photo by zachklein
washing machine

DEAR SARA: I've heard I can use vinegar in the laundry as a fabric softener, but how much and how? -- Megareader, via e-mail

DEAR MEGAREADER: Distilled white vinegar can be used as a fabric softener. Simply add approximately 3/4 cup to the final rinse cycle. If you have a liquid-fabric-softener dispenser feature on your washer, you can add it there. Some people use a refillable fabric-softener/laundry ball and add vinegar instead of retail fabric softener. Once the laundry is dry, you won't smell the vinegar on your clothing. You'll discover it also helps keep colors bright, prevents lint, aids in odor removal and fights stains.

DEAR SARA: I know there are many things that are cheaper to make than to buy. Is there anything that isn't cheaper to make yourself? -- Early Bird, via e-mail

DEAR EARLY BIRD: I can't make homemade macaroni and cheese for less than it costs boxed in the store. I can't sew my own clothing for less than I can buy it secondhand. Although some frugal experts claim they can make pizza themselves for less, I can't, for some reason. We can get pretty cheap pizza here in the Midwest. That said, I still enjoy making homemade pizza sometimes.

DEAR SARA: Do you buy things at a secondhand or thrift store even if you have to alter them to make them work, such as hemming or taking in the waist? -- Pat, Virginia

DEAR PAT: I don't enjoy sewing and sometimes don't have time to make repairs, so it depends. I have bought clothes that only need a button sewn on or have slight stains. My children are growing so quickly that it's not worth buying clothes to which I would need to make time-consuming alterations. I have cut pants into shorts that don't require hemming. If I were at a fill-a-bag sale, I would consider tossing in quality clothing that needs zipper replacement.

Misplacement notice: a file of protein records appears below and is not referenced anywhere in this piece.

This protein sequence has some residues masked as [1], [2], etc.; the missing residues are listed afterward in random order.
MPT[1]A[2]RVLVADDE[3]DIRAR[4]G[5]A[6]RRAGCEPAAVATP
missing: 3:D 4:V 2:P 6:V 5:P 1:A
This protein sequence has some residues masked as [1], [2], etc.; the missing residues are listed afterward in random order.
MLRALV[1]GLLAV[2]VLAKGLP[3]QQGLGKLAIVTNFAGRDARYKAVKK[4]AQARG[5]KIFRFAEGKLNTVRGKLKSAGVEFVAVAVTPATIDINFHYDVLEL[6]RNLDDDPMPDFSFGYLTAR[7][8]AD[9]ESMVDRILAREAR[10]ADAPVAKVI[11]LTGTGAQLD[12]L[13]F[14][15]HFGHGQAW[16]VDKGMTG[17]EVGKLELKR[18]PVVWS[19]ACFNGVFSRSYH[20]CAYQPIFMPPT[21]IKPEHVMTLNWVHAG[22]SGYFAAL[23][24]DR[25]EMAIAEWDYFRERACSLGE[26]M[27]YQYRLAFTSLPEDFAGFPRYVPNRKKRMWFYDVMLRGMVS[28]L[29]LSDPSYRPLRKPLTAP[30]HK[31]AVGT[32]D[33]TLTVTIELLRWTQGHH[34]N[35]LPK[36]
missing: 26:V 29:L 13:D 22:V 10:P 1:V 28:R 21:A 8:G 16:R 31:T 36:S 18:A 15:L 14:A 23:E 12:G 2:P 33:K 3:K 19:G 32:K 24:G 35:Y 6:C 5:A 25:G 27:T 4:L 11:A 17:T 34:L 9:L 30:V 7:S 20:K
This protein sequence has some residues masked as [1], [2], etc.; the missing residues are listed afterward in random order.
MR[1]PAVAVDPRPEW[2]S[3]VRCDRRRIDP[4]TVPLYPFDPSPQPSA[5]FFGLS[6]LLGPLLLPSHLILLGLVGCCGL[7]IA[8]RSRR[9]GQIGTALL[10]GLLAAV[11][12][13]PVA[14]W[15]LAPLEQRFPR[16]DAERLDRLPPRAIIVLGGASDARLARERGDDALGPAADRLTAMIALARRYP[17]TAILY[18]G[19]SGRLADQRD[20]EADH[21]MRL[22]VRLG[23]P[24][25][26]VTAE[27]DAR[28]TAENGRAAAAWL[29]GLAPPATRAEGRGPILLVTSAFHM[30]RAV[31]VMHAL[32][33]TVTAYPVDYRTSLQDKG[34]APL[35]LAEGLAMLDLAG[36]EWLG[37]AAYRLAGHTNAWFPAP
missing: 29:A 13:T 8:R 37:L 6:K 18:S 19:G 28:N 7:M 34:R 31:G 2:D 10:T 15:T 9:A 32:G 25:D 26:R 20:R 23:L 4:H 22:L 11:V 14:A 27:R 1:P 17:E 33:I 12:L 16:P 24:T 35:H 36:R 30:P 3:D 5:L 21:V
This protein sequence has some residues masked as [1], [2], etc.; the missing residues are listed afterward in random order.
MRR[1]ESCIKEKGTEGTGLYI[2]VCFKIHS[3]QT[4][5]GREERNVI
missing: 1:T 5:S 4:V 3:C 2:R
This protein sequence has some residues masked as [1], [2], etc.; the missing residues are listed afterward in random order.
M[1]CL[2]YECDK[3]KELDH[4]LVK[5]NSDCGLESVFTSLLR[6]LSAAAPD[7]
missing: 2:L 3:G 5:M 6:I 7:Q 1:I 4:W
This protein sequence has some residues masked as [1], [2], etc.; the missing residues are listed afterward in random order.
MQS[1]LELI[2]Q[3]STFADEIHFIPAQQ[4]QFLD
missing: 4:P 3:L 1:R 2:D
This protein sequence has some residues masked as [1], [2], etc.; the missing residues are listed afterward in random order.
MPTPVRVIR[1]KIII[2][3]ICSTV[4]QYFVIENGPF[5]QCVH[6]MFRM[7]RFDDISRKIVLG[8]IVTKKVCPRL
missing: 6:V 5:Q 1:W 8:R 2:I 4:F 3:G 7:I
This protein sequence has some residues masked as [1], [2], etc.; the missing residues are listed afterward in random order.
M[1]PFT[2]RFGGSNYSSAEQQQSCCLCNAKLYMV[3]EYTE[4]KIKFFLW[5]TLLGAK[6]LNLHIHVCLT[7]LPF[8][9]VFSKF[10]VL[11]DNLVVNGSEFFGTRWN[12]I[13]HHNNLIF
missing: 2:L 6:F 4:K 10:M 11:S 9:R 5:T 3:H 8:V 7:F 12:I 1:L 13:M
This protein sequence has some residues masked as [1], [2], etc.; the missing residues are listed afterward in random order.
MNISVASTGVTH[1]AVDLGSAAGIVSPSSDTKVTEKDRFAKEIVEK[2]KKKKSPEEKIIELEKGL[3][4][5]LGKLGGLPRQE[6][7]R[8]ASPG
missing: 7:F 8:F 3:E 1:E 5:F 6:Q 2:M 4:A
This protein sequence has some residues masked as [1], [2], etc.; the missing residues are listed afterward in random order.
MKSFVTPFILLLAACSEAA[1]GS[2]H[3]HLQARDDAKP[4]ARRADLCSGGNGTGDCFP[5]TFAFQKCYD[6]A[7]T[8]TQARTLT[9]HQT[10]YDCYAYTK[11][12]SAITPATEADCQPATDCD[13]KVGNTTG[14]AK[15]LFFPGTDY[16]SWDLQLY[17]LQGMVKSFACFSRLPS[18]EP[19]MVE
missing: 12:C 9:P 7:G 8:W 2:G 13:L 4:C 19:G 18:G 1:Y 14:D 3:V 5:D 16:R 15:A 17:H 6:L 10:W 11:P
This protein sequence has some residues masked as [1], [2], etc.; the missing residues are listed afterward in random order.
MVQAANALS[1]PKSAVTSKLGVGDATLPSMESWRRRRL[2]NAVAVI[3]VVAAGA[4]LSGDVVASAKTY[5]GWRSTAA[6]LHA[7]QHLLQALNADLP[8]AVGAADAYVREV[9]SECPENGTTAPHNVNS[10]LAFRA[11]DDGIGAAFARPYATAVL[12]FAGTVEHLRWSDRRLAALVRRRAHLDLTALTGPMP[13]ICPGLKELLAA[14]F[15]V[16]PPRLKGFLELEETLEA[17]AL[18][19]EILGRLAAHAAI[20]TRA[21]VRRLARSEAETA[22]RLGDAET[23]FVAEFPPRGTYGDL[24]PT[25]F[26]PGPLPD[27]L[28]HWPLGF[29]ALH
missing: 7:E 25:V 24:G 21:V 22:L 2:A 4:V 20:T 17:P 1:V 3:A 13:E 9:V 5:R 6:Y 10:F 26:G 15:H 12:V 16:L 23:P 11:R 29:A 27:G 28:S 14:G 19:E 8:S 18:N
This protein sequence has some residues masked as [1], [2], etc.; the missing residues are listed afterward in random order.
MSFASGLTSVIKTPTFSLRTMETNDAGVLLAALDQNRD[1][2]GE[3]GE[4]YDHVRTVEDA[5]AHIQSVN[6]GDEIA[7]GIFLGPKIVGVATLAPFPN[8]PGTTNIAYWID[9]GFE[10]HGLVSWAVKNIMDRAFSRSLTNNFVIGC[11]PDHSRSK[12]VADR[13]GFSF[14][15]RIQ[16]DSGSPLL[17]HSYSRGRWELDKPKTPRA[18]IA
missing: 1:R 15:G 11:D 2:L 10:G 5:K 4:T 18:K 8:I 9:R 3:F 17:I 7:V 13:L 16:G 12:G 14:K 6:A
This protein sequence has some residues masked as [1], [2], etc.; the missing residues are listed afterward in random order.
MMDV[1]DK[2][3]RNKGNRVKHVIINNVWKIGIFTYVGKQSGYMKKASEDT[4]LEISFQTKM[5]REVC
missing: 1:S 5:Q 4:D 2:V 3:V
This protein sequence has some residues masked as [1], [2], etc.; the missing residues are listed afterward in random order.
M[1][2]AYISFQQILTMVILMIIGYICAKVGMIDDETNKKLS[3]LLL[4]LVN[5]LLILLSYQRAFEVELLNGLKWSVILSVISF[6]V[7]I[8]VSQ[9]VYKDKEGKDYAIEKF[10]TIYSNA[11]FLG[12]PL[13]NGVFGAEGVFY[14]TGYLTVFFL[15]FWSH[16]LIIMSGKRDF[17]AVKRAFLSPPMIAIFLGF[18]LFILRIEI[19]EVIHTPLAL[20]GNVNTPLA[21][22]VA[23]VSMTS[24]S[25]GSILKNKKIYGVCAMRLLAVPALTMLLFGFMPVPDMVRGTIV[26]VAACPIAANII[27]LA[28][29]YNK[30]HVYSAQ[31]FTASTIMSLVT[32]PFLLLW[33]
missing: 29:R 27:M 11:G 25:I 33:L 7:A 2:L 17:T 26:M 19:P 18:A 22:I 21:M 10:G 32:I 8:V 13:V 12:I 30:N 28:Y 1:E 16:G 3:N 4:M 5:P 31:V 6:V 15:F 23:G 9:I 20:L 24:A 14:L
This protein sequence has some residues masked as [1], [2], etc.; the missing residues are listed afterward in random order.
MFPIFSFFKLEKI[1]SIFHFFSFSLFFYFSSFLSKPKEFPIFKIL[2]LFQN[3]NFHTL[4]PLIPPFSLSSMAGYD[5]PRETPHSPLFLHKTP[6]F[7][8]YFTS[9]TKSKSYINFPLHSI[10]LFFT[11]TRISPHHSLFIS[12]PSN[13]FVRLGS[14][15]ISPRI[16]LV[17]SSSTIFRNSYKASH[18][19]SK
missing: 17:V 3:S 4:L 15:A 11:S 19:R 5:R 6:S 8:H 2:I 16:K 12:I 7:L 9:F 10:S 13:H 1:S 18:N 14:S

DEAR SARA: What triggers spending for you? I wonder if you struggle with spending, too. -- Jennifer, Oklahoma

I don't really struggle with spending. Before my frugal days, I used to spend a lot on secondhand items for resale. That was difficult to stop even after I closed my resale business. I had to learn to stay away from garage and estate sales because buying had become a habit, and it no longer fit my lifestyle. Watching decorating shows on television would also get me twitching to shop, so I simply stopped watching them for a while. From time to time, I still get cravings for perennials, fresh flowers and houseplants. All of these spending triggers were habits that stemmed from my job. At one point, spending on these items made me money, so it was difficult to stop these habits once I changed careers and created new goals.

The turning point for me was when I recognized that all the small decisions I made prevented me from reaching my goals. Every financial decision either puts you closer to your goals or further from them. Once you focus on what you really want, it gets easier to combat spending triggers.